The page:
Sunday, August 12, 2012


RAISED TO AT LEAST 250 - Twin earthquakes in Iran have killed at least 250 people and injured over 2,000, Iranian state television said on Sunday, after thousands spent the night outdoors after their villages were leveled and homes damaged in the country's northwest. Images broadcast on the main news channel showed dozens of families sleeping on blankets laid out on the ground in parks. Some were crying, others shivering from chilly weather in the mountainous region hit by the quake, near neighboring Azerbaijan. 
Over a thousand rescuers worked through the night to free people trapped under rubble and to reach some of the more remote villages affected. Television also showed people being evacuated on stretchers, while others underwent treatment for broken limbs and concussions on hospital beds. By early afternoon on Sunday, state television was reporting that search operations had ceased. Hundreds of tents had been set up to house the homeless, it added. The epicenter was a region between the towns of Ahar and Haris, about 200 miles (500 kilometers) northwest of the capital Tehran.

It was reported that Saturday's first quake at 4:53 p.m. (1223 GMT) had a magnitude of 6.4 and struck 37 miles (60 kilometers) northeast of the city of Tabriz at a depth of 9.9 kilometers (6.2 miles). The second quake with a magnitude of 6.3 struck 11 minutes later, the U.S.G.S. reported. Its epicenter was 29 miles (48 kilometers) northeast of Tabriz at a depth of 6.1 miles (9.8 kilometers). The quakes hit the towns of Ahar, Haris and Varzaqan in East Azerbaijan province, Iranian television reported. At least six villages were totally leveled, and 133 others sustained damage ranging from 50 to 80 percent, it said. 
Some 36 aftershocks jolted the same area and were felt in a wide region near the Caspian Sea, causing panic among the population. Iran is located on seismic fault lines and is prone to earthquakes. It experiences at least one earthquake every day on average, although the vast majority are so small they go unnoticed. In 2003, some 26,000 people were killed by a magnitude 6.6 quake that flattened the historic southeastern city of Bam.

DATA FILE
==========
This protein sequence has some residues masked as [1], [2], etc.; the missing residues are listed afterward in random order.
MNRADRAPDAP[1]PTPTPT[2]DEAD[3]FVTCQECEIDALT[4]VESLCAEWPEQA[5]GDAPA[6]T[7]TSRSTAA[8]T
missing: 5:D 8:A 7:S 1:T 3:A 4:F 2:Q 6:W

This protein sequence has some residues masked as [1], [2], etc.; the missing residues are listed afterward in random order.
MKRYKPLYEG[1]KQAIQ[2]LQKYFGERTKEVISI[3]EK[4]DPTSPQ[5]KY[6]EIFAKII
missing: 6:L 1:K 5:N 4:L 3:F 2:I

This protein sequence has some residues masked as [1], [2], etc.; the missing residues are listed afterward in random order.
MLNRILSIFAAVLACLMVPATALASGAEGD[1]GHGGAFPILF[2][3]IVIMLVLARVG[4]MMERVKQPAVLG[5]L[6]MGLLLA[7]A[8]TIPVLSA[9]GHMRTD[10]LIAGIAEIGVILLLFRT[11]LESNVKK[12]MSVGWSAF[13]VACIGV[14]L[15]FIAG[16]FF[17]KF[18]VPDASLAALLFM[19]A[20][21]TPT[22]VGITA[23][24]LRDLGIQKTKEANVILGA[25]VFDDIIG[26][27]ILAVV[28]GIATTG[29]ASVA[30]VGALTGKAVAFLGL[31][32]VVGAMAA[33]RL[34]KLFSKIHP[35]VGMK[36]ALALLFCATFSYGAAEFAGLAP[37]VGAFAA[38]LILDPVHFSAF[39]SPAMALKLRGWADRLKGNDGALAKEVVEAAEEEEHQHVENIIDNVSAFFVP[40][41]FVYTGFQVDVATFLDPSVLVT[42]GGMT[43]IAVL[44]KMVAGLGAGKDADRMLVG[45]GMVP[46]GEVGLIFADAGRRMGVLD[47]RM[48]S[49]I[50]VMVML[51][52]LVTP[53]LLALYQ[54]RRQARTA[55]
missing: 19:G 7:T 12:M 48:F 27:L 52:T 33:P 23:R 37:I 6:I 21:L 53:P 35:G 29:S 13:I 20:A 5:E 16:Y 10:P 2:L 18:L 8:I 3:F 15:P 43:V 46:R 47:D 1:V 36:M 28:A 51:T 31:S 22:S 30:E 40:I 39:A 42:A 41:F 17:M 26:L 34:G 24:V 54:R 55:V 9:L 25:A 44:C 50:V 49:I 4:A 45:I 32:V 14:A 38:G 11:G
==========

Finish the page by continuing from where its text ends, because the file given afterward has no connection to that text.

Two strong earthquakes hit northwestern Iran, killing at least 250 people and injuring 2,600 others. The 6.4 and 6.3 magnitude on the Richter scale quakes struck minutes apart late Saturday afternoon, leveling several villages near the city of Tabriz and seriously damaging several others. Dozens of aftershocks have rumbled through the area, prompting thousands of people to spend the night outdoors. The last major earthquake in Iran was a magnitude 6.6 quake in 2003 in the southeastern city of Bam, where 30,000 people died. One of the three types of miseries we have to endure in this material world are the ones caused by higher natural powers (adhidaivika-klesha): e.g. Extreme heat or cold, floods, storms, earthquakes, tsunamis.

Natural calamities are a display of an awesome power immensely and fearfully greater than the human. They jolt us out of our complacent routines and force us to think about the supernatural: Why do such natural disasters occur? ... Over the last century natural calamities have been increasing in both their frequency and ferocity. According to the International Society for Disaster Reduction (ISDR), there were three times as many great natural disasters in the 1990s as in the 1960s, while disaster costs increased more than nine-fold in the same period. The deaths from natural disasters have increased from 53,000 in 1990 to 83,000 in 2003. ... And if we wish to truly help our fellow citizens on this planet, humanitarian aid will not be enough. We have to offer spiritual aid by giving the enlightenment and empowerment that comes from God consciousness.

Caitanya Caran das (BE E&TC) :
“When Nature Boomerangs”
“The Spiritual Scientist” - Vol. 3 Issue 1.
Bhaktivedanta Academy for Culture and Education (BACE), Pune

Published by dasavatara das - "Vedic Views on World News"

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